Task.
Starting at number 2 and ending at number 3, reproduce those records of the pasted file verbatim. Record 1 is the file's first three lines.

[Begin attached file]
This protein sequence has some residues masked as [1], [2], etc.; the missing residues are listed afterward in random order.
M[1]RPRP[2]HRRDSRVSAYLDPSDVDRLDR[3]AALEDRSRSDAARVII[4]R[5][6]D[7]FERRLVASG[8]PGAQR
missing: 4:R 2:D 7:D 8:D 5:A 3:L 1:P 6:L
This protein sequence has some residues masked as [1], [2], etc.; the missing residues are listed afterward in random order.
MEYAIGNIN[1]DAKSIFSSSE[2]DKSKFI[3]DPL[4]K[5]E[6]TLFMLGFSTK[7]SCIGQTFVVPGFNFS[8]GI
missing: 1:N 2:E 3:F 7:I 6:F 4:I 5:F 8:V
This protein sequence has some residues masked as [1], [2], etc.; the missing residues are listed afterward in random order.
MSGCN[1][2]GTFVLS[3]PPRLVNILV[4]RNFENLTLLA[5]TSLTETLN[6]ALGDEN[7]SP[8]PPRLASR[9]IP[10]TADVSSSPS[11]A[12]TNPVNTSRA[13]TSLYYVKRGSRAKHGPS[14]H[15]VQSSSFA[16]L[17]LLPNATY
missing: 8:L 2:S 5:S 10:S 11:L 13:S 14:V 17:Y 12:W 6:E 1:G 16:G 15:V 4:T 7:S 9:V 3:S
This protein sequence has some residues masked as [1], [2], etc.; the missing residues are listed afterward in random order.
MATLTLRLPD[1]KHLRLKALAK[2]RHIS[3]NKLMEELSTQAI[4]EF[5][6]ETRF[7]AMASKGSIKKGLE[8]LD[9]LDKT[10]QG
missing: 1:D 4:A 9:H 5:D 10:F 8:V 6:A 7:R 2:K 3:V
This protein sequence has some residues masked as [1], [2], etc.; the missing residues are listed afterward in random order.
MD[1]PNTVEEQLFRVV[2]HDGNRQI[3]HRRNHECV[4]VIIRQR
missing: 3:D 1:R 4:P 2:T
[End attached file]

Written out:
This protein sequence has some residues masked as [1], [2], etc.; the missing residues are listed afterward in random order.
MEYAIGNIN[1]DAKSIFSSSE[2]DKSKFI[3]DPL[4]K[5]E[6]TLFMLGFSTK[7]SCIGQTFVVPGFNFS[8]GI
missing: 1:N 2:E 3:F 7:I 6:F 4:I 5:F 8:V
This protein sequence has some residues masked as [1], [2], etc.; the missing residues are listed afterward in random order.
MSGCN[1][2]GTFVLS[3]PPRLVNILV[4]RNFENLTLLA[5]TSLTETLN[6]ALGDEN[7]SP[8]PPRLASR[9]IP[10]TADVSSSPS[11]A[12]TNPVNTSRA[13]TSLYYVKRGSRAKHGPS[14]H[15]VQSSSFA[16]L[17]LLPNATY
missing: 8:L 2:S 5:S 10:S 11:L 13:S 14:V 17:Y 12:W 6:E 1:G 16:G 15:V 4:T 7:S 9:V 3:S